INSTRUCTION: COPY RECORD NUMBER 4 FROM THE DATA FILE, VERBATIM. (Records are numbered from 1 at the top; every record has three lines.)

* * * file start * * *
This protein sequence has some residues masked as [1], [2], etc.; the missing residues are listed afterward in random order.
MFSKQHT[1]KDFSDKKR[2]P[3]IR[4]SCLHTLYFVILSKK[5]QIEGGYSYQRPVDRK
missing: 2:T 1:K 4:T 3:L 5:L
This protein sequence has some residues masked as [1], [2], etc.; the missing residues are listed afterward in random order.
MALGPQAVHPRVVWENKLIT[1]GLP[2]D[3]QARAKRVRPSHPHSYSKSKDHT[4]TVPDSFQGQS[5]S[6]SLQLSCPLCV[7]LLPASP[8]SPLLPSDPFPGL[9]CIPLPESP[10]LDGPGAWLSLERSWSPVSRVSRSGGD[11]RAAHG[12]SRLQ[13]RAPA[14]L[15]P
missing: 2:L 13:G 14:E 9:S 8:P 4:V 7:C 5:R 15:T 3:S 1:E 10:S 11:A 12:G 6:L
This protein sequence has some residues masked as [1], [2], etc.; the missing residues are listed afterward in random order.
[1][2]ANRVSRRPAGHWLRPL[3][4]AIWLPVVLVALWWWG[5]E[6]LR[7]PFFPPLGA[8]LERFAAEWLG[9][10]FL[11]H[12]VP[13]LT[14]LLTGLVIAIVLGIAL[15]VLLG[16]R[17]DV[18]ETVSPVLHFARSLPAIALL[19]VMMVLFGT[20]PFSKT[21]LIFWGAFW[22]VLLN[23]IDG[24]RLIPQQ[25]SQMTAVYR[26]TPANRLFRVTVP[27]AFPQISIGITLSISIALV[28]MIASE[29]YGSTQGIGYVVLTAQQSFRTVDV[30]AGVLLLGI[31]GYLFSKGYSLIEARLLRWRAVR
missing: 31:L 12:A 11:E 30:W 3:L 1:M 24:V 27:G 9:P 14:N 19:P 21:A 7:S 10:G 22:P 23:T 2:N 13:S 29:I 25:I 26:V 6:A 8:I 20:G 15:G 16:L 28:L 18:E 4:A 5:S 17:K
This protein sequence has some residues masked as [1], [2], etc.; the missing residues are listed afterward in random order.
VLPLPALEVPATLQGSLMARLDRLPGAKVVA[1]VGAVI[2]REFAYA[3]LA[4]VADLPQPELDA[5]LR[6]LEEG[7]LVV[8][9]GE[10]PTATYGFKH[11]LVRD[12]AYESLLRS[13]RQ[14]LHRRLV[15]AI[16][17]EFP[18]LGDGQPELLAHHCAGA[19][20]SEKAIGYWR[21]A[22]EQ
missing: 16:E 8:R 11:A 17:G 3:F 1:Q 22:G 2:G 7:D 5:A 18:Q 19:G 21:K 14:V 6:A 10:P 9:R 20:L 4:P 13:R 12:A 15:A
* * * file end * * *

This protein sequence has some residues masked as [1], [2], etc.; the missing residues are listed afterward in random order.
VLPLPALEVPATLQGSLMARLDRLPGAKVVA[1]VGAVI[2]REFAYA[3]LA[4]VADLPQPELDA[5]LR[6]LEEG[7]LVV[8][9]GE[10]PTATYGFKH[11]LVRD[12]AYESLLRS[13]RQ[14]LHRRLV[15]AI[16][17]EFP[18]LGDGQPELLAHHCAGA[19][20]SEKAIGYWR[21]A[22]EQ
missing: 16:E 8:R 11:A 17:G 3:F 1:Q 22:G 2:G 7:D 5:A 18:Q 19:G 21:K 14:V 6:A 10:P 9:R 20:L 4:P 13:R 12:A 15:A